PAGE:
Failure to Promptly Diagnose & Treat Large Disc Herniation, Spinal Cord Compression & Cauda Equina Syndrome (CES), Resulting in Paralysis
The patient in this case presented to his orthopedic surgeon’s office for a follow up visit after undergoing lumbar fusion surgery 7 months prior. At this visit, it was noted that the patient was experiencing constant, severe lower back pain that was radiating to his lower extremities, with pain in his hips, thigh and groin area. Given the patient’s history of 2 previous lumbar spine surgeries – and his current signs and symptoms – the surgeon should have suspected disc herniation and thus should have included this in his differential diagnosis. Unfortunately, the surgeon failed to perform a thorough neurological assessment / exam and failed to order an appropriate imaging study to diagnose or rule out disc herniation.
Four days later, the patient was taken to the ED by ambulance because his pain was so intense. It was noted that he had back pain, pelvic pain and hip pain that was constant and radiating down his leg – and that pain medication did not relieve the pain. The ED team did not order a consultation with an orthopedic surgeon or neurosurgeon, nor did the team perform a thorough neurological exam / assessment. No imaging studies were performed. Instead, the team discharged the patient home on pain medication.
The patient was back at the ED within 2 days. The ED team recognized that an MRI was indicated, but delayed performing it because the patient was in too much pain. The patient was not admitted to the hospital for over 36 hours, and during this time, he developed more red flag neurological signs and symptoms, including urinary retention and weakness in his extremities. An MRI was finally performed about 11 hours after the patient arrived to the ED – and the imaging study revealed compression of his thecal sac (protective membrane surrounding the spinal cord), with severe thecal sac stenosis. This compression was a medical emergency requiring emergent surgery, but the staff did not even admit the patient to the hospital at this time. In fact, surgery was not scheduled for 2 more days.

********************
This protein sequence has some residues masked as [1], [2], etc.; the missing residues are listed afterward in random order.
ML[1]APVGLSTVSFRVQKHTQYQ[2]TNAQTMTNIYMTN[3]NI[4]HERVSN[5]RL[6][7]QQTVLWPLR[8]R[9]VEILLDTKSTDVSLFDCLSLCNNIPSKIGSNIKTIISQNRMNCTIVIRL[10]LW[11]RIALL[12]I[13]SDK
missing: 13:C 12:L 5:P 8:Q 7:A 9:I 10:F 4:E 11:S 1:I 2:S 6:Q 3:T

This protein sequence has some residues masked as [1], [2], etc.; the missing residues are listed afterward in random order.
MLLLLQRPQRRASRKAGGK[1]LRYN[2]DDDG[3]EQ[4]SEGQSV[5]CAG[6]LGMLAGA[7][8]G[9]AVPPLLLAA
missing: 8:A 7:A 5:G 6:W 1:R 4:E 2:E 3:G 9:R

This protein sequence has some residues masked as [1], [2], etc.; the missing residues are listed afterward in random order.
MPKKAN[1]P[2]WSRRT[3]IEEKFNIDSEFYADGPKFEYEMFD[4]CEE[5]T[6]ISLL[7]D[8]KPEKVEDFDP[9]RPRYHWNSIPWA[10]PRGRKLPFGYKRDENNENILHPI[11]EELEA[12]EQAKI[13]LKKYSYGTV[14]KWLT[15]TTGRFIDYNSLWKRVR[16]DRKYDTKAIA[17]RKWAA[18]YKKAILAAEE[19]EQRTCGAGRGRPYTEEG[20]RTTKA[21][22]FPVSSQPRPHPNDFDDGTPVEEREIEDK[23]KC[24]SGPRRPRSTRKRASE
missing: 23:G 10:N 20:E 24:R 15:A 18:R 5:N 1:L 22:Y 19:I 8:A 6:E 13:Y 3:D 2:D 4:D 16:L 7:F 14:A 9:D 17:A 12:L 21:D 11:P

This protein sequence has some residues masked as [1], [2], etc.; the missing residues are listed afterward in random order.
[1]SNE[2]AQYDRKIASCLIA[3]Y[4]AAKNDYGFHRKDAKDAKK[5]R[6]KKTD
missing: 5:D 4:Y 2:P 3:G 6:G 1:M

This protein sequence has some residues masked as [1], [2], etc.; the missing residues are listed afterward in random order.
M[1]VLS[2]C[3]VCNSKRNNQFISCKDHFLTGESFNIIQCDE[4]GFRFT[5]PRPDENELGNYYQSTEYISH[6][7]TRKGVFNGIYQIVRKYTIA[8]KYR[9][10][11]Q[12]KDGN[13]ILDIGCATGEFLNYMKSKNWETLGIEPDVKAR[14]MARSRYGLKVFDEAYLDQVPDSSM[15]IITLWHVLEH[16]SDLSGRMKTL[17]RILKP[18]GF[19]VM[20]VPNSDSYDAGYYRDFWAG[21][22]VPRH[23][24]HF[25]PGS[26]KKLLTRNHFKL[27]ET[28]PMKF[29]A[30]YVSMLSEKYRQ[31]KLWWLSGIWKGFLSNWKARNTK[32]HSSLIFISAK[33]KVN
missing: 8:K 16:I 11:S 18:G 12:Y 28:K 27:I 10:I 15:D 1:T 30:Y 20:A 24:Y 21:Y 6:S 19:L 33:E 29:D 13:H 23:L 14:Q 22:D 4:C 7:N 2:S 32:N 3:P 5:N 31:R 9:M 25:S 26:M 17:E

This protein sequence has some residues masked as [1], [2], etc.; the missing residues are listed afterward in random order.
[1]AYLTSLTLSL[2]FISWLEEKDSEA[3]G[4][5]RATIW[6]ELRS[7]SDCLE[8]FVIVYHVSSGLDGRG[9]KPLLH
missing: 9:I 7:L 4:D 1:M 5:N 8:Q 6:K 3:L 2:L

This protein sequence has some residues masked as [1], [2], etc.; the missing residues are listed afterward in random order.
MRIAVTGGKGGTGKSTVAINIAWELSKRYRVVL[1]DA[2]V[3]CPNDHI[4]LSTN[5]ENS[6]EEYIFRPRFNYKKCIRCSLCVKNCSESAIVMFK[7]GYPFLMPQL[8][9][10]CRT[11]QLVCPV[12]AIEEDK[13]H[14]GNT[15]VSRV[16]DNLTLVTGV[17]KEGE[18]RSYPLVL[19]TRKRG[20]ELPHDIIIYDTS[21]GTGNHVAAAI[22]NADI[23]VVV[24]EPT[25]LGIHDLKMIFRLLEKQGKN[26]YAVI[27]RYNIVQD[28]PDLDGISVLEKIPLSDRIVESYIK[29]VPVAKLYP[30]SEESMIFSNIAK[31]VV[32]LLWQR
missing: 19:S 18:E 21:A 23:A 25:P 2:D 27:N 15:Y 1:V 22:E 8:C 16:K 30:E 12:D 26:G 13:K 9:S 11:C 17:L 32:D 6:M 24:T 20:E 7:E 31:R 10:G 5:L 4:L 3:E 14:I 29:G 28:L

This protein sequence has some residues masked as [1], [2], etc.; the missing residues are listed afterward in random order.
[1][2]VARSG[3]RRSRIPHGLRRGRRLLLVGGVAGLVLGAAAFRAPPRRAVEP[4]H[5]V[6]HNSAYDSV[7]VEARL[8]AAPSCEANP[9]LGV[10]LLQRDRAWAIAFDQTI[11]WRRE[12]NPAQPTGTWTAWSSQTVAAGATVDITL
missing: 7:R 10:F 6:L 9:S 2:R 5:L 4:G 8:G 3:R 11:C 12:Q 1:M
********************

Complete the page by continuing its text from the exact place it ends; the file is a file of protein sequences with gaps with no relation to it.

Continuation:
Sadly, the significantly delayed diagnosis and treatment of the thecal sac / spinal cord compression (caused by a large herniated disc) resulted in permanent damage to the patient’s spinal cord, which caused the patient to suffer paralysis in his left leg, right drop foot, neuropathy, foot numbness and other lower extremity problems. Prior to the delayed diagnosis and treatment of his disc herniation and spinal cord compression, the patient was walking 5 miles a day. Now, the patient needs a walker and other assistive devices to be able to move around and walk.
The Grewal Medical Malpractice Team is Here to Help.
These are just a few of the many types of medical malpractice cases that the attorneys at Grewal Law handle. Medical errors are the third leading cause of death in the U.S., right behind heart disease and cancer, and the Grewal Law medical malpractice attorneys are passionate about holding hospitals, medical centers, clinics, and pharmacies – as well as their healthcare workers – responsible for negligent actions that cause harm to patients.
Grewal Law has built a strong record of success in personal injury, medical malpractice, birth trauma and personal injury lawsuits. The firm’s attorneys have obtained hundreds of millions of dollars in compensation for their clients. The firm’s medical malpractice team includes 2 medical doctors (one of whom is a doctor and a lawyer), several attorneys with decades of medical malpractice experience, a nurse, a respiratory therapist, a paramedic and a pharmacist.
Scott Weidenfeller is an award-winning attorney who is an executive board member of the Michigan Association for Justice. He has obtained millions of dollars for his clients and has had some of the highest medical malpractice settlements and verdicts in Michigan.
If you believe that you or a family member was a victim of medical malpractice, please contact our team of experienced medical malpractice lawyers. When Grewal Law represents you, there is never a fee unless we recover money for your case. The Grewal law medical malpractice attorneys are licensed in Michigan, Florida and Arizona, and are available 24/7 to speak with you.